Tuesday, June 4, 2013

A Day at Tunnel Mill

Amy and I had never attended a Civil War event but Historic Tunnel Mill, run by our friend Nathan Logsdon, was hosting one this past weekend. Our clothes are a bit early for that but he said that would not be a problem so we dressed out and stopped by for a few hours.

We had been to the site before and knew it was beautiful but it was even better buzzing with people.  There were demonstrations, we caught up with old friends, met some new ones, explored Tunnel Mill's various historic attractions, and strolled along the beautiful creek bank.

Historic Tunnel Mill is located on property owned by Boy Scouts of America.  It features the John Work House, a ca. 1811 historic home:

The house had fallen into extreme disrepair and been heavily vandalized when Logsdon struck a deal with them to be able to head up a non-profit effort to restore it and operate it as an interactive, hands on historic site.

Nathan Logsdon portraying the owner of Tunnel Mill during the Civil War. The event was based on a Confederate plot to compromise the mill, which was supplying the Union Army.

Vandals of various sorts continued to be a problem after the restoration began.  A rotating team of volunteers have ensured the the site is constantly manned and cooperation with Clark County Police finally seem to have curbed much of the problem.  Stephen Priddy has logged many hours in this effort, usually in a more modern security uniform:

What has resulted is a testament to what a coming together of people who care about seeing a project happen for the good of the broader community can accomplish.  Volunteer workers and craftsman have brought the house a long way toward reliving its 1811 glory. Shots of the best parts are being kept under wraps at the moment but here is one of my favorite photos I took at the 2011 Candlelight Tours of the staircase, festooned in garland and crowned with a wreath, lit only by a candle chandelier:

The feeling of standing there could have been lifted from a page of Dickens.  Later that evening, we got to (briefly and extremely carefully) experience a Christmas tree lit with small candles; a Victorian indulgence best left to the professionals!  In addition to restoring the structures already on the site, several 19th-early 20th Century log structures have been disassembled, transported to the property, and are in the process of being reassembled:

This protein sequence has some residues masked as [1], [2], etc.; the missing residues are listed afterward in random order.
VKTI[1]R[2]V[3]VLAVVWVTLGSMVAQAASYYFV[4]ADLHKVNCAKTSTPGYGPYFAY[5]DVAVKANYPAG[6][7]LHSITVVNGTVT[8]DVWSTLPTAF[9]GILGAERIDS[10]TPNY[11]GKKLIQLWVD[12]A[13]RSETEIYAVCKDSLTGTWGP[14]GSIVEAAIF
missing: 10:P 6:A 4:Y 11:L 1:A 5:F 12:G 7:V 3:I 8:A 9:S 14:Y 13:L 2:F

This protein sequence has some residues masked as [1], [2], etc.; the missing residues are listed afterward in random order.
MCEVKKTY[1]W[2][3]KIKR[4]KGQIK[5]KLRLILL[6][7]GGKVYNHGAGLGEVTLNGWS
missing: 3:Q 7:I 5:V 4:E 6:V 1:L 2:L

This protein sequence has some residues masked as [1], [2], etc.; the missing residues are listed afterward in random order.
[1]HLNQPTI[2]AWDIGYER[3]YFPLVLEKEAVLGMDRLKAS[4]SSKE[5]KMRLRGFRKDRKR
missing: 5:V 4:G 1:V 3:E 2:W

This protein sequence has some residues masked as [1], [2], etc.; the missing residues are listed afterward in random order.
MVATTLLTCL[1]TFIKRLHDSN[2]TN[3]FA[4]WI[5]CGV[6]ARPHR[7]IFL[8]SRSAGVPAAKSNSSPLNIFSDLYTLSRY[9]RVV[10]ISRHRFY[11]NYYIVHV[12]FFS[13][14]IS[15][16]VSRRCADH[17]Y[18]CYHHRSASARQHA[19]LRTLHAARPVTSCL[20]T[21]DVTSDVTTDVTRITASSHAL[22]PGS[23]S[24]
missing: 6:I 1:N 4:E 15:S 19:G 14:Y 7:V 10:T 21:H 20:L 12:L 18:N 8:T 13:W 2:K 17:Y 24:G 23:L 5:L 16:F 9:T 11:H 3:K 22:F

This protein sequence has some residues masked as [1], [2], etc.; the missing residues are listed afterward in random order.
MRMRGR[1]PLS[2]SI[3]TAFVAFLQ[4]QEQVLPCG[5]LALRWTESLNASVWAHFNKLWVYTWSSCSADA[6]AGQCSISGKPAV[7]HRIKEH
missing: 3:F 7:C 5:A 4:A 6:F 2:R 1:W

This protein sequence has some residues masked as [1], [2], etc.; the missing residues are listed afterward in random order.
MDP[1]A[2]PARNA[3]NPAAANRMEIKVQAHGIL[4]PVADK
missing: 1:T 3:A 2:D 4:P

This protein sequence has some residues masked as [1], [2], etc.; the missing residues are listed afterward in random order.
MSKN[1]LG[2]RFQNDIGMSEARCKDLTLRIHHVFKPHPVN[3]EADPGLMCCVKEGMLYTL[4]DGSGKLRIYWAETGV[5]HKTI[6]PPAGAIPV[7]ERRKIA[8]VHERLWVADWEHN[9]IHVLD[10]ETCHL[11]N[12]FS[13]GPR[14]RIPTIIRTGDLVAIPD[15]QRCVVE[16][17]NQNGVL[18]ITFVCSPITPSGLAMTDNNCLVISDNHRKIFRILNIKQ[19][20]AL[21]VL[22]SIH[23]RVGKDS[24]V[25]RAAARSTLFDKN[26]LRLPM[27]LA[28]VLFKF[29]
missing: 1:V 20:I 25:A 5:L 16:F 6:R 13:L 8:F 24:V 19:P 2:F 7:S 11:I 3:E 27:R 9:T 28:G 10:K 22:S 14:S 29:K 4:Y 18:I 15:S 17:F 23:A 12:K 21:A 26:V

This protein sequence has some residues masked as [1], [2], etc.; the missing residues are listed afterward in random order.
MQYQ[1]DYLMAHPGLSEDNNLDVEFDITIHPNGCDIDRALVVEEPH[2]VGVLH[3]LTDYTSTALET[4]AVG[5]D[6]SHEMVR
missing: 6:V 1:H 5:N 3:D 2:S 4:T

Nathan and his team of volunteers have also been working on replicating other sorts of period structures on the property.  Mine and Amy's personal favorite was the mid-19th Century soldiers hut. Outside:

And in:

Tested and 100% functional.

The ghost stories of local lore had taken over the identity of Tunnel Mill for years, but through the restoration efforts, the actual history is being rediscovered and made available to all who venture by.  Nathan had Amy and I pose this photo to recreate one such ghost story in an effort to let people know that there isn't anything to be afraid of

Only the world of the 19th Century to rediscover

Stop by and visit Historic Tunnel Mill- only 30 minutes from Louisville!


  1. Beautiful, Brian! You brought tears to my eyes!

  2. Nathan and crew have done a great job on this place! I'm sure once they have more visitors coming through, that will cut down on the vandalism.I have never understood why people would vandalize. It's such a stupid crime.